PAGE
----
Most anyone would count themselves as pretty lucky to drop anchor at any of the 49 islands, islets, rocks, and atolls that surround Martinique. If the islet just so happened to be Ilet Thierry, even more so.
This was the first of Martinique’s secluded private islands that I had the pleasure of visiting nearly 10 years ago. I’ve been back to The Isle of Flowers nearly a dozen times since then, visiting many of her other offshore islands in the process. As they say, though, there’s nothing like the first time.
We dropped anchor in about the same spot pictured above, trudging ashore through the surf and rocks to that small patch of sand. Up a small path behind the rocks, our guides took us to a rustic picnic area. Our chef was already there preparing a meal so fantastic my mind still teases my taste buds with its memory – enormous, fresh-caught lobsters culled from the surrounding sea mere minutes before we arrived!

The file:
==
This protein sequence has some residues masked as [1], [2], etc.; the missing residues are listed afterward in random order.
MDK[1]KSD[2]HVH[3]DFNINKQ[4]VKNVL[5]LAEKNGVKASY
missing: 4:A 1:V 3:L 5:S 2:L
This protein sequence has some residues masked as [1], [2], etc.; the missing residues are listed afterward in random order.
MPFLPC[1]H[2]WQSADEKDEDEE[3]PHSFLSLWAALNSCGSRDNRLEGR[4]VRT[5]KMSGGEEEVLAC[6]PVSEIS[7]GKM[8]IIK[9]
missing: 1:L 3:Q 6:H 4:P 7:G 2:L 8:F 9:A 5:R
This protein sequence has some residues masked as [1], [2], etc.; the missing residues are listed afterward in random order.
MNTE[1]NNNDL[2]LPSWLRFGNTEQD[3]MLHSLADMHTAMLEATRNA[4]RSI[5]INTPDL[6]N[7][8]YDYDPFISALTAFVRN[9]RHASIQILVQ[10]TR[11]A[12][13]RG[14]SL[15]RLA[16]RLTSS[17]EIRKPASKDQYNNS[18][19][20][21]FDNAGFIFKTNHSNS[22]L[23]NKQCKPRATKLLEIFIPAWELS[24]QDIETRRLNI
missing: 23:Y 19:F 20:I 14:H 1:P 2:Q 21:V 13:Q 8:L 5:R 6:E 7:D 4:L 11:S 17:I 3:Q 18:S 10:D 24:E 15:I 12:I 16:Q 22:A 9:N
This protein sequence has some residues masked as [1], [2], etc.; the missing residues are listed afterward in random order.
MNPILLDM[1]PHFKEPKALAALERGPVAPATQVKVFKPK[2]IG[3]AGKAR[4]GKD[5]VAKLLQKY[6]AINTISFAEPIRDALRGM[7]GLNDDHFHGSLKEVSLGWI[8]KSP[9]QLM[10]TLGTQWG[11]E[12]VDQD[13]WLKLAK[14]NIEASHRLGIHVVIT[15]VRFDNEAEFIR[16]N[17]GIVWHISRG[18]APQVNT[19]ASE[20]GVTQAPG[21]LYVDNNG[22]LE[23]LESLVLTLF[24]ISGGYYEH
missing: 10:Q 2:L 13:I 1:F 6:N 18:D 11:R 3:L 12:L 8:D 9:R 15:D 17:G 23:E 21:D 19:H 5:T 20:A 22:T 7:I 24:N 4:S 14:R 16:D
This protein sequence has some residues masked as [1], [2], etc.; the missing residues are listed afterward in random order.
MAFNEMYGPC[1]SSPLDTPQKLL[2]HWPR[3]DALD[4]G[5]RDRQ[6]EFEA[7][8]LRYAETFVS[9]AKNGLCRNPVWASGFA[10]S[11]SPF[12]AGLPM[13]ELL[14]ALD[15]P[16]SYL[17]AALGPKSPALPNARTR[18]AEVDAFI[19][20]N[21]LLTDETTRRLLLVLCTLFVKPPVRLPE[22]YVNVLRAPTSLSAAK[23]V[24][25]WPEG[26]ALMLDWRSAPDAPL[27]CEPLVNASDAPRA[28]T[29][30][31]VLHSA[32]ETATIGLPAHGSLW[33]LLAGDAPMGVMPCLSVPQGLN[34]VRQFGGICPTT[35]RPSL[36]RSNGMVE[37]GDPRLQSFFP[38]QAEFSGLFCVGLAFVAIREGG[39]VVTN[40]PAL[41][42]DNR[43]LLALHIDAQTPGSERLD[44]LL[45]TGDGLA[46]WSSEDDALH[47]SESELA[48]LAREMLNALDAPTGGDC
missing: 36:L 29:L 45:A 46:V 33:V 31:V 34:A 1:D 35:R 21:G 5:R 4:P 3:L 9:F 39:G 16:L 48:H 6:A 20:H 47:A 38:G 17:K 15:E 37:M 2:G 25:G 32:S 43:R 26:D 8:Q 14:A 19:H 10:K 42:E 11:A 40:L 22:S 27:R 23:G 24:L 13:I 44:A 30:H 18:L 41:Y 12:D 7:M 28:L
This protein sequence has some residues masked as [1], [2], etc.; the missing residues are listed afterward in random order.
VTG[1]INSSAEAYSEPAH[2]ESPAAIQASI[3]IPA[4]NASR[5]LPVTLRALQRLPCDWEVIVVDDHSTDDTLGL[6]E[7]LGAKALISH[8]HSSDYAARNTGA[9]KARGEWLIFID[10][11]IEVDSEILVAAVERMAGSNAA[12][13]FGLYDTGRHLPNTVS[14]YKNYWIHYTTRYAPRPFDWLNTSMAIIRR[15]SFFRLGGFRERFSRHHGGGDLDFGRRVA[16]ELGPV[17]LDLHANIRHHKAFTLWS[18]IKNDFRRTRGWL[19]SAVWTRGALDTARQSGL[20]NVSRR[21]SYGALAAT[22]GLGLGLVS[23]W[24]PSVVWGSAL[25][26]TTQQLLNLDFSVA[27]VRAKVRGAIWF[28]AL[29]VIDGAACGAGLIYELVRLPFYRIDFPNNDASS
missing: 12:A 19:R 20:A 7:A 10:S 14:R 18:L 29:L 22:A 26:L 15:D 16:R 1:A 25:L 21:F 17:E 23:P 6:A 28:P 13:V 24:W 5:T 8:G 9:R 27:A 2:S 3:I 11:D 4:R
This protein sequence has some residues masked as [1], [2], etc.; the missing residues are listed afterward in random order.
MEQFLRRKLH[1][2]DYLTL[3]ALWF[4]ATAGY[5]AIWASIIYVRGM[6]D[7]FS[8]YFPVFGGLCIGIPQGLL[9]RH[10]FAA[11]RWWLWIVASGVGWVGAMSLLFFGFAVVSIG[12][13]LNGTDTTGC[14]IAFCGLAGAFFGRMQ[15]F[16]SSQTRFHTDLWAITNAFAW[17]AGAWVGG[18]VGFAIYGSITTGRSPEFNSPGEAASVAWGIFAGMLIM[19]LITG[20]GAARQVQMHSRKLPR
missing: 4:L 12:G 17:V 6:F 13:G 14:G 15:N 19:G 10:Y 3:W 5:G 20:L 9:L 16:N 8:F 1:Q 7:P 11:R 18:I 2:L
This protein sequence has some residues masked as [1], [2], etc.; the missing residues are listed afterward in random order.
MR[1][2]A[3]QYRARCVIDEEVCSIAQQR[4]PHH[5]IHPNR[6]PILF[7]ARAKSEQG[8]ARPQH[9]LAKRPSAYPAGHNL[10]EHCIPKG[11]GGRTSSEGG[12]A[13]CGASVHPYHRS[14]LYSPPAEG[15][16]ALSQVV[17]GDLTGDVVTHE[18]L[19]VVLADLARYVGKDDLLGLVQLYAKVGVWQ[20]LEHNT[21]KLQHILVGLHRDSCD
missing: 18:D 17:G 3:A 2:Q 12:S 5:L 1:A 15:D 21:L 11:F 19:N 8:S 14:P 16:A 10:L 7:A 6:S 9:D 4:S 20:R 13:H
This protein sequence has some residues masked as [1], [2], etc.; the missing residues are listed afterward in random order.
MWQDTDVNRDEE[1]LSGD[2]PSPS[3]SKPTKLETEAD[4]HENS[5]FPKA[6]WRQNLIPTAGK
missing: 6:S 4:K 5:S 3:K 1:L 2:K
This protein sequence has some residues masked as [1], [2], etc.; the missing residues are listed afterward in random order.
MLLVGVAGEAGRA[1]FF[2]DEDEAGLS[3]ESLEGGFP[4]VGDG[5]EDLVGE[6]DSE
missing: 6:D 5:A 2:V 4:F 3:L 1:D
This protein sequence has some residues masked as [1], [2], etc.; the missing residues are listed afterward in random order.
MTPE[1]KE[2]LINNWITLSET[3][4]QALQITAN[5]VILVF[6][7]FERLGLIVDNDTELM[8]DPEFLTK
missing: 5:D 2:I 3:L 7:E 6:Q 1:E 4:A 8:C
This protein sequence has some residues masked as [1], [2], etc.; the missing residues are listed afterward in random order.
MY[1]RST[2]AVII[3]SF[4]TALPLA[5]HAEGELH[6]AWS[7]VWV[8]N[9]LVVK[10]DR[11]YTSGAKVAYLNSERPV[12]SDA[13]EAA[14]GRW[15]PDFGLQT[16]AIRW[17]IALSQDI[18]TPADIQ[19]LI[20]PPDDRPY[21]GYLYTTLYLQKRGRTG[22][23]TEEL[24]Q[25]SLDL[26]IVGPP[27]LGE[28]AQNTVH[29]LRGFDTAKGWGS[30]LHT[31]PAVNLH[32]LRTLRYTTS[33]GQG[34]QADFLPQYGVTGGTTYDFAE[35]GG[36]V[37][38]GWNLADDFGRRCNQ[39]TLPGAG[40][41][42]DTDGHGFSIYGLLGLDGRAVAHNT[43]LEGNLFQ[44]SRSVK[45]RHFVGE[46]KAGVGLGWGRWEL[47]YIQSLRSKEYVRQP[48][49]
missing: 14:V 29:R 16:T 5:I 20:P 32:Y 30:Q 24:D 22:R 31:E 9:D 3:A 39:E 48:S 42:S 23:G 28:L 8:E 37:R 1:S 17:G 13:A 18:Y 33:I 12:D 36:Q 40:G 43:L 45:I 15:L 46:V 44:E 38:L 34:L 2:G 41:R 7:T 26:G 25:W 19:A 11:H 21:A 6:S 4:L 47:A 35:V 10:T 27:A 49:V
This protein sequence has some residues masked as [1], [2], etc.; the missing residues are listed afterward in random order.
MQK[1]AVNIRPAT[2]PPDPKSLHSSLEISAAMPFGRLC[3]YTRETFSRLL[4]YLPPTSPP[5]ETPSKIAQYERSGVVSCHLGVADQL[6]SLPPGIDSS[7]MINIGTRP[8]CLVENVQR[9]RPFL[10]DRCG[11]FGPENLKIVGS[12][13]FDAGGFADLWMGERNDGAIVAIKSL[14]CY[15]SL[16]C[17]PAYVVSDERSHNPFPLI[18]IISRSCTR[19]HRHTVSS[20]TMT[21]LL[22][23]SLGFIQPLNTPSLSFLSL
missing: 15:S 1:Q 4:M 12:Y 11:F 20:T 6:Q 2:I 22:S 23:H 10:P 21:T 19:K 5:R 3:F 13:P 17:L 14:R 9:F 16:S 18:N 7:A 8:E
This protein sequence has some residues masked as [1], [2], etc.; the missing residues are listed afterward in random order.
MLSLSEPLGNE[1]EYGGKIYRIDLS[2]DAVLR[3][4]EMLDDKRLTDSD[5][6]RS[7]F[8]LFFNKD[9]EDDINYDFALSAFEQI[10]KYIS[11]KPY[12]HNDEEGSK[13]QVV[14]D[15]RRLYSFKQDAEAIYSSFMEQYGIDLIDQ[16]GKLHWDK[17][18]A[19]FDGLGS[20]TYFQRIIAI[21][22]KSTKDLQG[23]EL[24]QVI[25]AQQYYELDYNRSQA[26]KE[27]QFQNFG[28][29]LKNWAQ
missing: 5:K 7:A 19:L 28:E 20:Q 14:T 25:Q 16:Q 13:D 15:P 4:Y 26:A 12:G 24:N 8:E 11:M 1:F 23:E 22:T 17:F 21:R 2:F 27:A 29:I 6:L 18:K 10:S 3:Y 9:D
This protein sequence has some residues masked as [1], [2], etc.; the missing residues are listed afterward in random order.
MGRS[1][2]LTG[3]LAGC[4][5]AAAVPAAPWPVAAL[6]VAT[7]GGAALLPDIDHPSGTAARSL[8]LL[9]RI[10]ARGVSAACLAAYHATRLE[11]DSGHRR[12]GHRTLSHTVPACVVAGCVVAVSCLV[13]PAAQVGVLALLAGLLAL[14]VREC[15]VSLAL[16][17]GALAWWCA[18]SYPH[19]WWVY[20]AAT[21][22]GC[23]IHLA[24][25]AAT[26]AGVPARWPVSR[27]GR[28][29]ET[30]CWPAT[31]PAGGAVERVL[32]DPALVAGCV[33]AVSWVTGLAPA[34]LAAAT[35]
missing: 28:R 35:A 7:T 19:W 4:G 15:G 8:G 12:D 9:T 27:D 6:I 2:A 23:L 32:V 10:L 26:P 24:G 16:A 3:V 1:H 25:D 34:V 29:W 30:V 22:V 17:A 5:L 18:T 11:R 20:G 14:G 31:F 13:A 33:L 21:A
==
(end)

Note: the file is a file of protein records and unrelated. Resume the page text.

A generator hummed in the distance keeping the Lorraine’s cold as I honed my new skills at crafting a ti-punch under the direction of our guide. He spoke very little English, and I absolutely zero French, but our shared zeal for the moment, for the fortunate circumstances that brought us together here in this magical place made communicating a breeze.
All of a sudden there was music. Zouk, the sexy and infectious sound of the French Caribbean, was blaring from an old boom box. It wasn’t enough to tap your feet; you had to get up and dance.
We were alone – our small group and our guides – in the middle of the sea, on an island I would later fail to find on an online map, drinking in an unforgettable moment. It was my first brush with a phenomena a few of my friends on the island call The Martinique Effect.
*Lead photo credit: Craig Guillot.